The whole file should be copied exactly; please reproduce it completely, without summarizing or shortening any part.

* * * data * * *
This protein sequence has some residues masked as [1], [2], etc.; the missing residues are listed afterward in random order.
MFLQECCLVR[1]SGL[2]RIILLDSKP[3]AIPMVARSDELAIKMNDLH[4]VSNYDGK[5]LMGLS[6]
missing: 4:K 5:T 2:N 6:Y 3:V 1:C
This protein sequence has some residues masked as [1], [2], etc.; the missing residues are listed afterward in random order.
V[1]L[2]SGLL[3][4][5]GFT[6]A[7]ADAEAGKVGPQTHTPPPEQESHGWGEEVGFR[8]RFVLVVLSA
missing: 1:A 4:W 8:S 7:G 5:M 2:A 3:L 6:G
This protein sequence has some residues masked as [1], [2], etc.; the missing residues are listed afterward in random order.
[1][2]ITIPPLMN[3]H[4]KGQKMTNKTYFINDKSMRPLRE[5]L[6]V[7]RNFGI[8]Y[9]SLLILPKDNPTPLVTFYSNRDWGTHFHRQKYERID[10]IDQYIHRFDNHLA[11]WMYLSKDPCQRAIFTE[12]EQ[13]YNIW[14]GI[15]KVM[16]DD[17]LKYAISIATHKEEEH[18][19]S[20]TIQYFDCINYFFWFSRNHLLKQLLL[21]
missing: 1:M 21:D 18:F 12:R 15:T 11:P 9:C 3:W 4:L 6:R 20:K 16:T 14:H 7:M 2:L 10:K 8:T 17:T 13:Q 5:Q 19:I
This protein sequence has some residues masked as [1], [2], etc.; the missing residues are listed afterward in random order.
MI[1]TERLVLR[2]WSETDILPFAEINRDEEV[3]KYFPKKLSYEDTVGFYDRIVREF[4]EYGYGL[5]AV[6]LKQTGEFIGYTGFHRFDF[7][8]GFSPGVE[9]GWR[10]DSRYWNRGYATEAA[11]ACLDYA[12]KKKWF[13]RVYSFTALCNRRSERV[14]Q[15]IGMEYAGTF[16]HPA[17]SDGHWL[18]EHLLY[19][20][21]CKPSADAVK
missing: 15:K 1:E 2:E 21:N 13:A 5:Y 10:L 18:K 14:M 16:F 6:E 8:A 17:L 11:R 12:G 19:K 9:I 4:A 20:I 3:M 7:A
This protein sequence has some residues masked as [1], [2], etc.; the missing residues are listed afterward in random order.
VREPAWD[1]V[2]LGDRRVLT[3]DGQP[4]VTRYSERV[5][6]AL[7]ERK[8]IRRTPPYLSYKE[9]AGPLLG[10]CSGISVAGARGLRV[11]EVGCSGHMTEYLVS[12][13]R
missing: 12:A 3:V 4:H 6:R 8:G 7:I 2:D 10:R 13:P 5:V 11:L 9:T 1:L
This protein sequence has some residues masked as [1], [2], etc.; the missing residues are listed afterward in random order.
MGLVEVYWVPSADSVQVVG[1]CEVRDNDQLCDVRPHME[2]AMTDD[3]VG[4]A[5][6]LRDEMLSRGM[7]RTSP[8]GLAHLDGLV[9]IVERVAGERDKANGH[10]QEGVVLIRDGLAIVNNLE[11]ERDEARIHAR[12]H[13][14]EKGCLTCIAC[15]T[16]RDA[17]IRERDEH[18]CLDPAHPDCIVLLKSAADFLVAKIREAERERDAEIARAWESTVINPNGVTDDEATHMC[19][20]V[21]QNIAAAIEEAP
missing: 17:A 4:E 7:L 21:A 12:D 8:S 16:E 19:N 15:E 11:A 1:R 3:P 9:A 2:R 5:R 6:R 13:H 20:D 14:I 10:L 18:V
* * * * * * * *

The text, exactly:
This protein sequence has some residues masked as [1], [2], etc.; the missing residues are listed afterward in random order.
MFLQECCLVR[1]SGL[2]RIILLDSKP[3]AIPMVARSDELAIKMNDLH[4]VSNYDGK[5]LMGLS[6]
missing: 4:K 5:T 2:N 6:Y 3:V 1:C
This protein sequence has some residues masked as [1], [2], etc.; the missing residues are listed afterward in random order.
V[1]L[2]SGLL[3][4][5]GFT[6]A[7]ADAEAGKVGPQTHTPPPEQESHGWGEEVGFR[8]RFVLVVLSA
missing: 1:A 4:W 8:S 7:G 5:M 2:A 3:L 6:G
This protein sequence has some residues masked as [1], [2], etc.; the missing residues are listed afterward in random order.
[1][2]ITIPPLMN[3]H[4]KGQKMTNKTYFINDKSMRPLRE[5]L[6]V[7]RNFGI[8]Y[9]SLLILPKDNPTPLVTFYSNRDWGTHFHRQKYERID[10]IDQYIHRFDNHLA[11]WMYLSKDPCQRAIFTE[12]EQ[13]YNIW[14]GI[15]KVM[16]DD[17]LKYAISIATHKEEEH[18][19]S[20]TIQYFDCINYFFWFSRNHLLKQLLL[21]
missing: 1:M 21:D 18:F 12:R 15:T 11:P 9:C 3:W 4:L 6:R 20:K 16:T 14:H 7:M 2:L 10:K 8:T 17:T 13:Q 5:Q 19:I
This protein sequence has some residues masked as [1], [2], etc.; the missing residues are listed afterward in random order.
MI[1]TERLVLR[2]WSETDILPFAEINRDEEV[3]KYFPKKLSYEDTVGFYDRIVREF[4]EYGYGL[5]AV[6]LKQTGEFIGYTGFHRFDF[7][8]GFSPGVE[9]GWR[10]DSRYWNRGYATEAA[11]ACLDYA[12]KKKWF[13]RVYSFTALCNRRSERV[14]Q[15]IGMEYAGTF[16]HPA[17]SDGHWL[18]EHLLY[19][20][21]CKPSADAVK
missing: 15:K 1:E 2:E 21:N 13:A 5:Y 10:L 18:K 14:M 16:F 6:E 8:A 17:L 11:R 12:G 19:K 9:I 4:A 20:I 3:M 7:A
This protein sequence has some residues masked as [1], [2], etc.; the missing residues are listed afterward in random order.
VREPAWD[1]V[2]LGDRRVLT[3]DGQP[4]VTRYSERV[5][6]AL[7]ERK[8]IRRTPPYLSYKE[9]AGPLLG[10]CSGISVAGARGLRV[11]EVGCSGHMTEYLVS[12][13]R
missing: 12:A 3:V 4:H 6:R 8:G 7:I 2:D 10:R 13:P 5:V 11:L 9:T 1:L
This protein sequence has some residues masked as [1], [2], etc.; the missing residues are listed afterward in random order.
MGLVEVYWVPSADSVQVVG[1]CEVRDNDQLCDVRPHME[2]AMTDD[3]VG[4]A[5][6]LRDEMLSRGM[7]RTSP[8]GLAHLDGLV[9]IVERVAGERDKANGH[10]QEGVVLIRDGLAIVNNLE[11]ERDEARIHAR[12]H[13][14]EKGCLTCIAC[15]T[16]RDA[17]IRERDEH[18]CLDPAHPDCIVLLKSAADFLVAKIREAERERDAEIARAWESTVINPNGVTDDEATHMC[19][20]V[21]QNIAAAIEEAP
missing: 17:A 4:E 7:L 21:A 12:D 8:S 16:E 19:N 15:E 11:A 1:R 3:P 9:A 2:R 5:R 6:R 13:H 20:D 14:I 10:L 18:V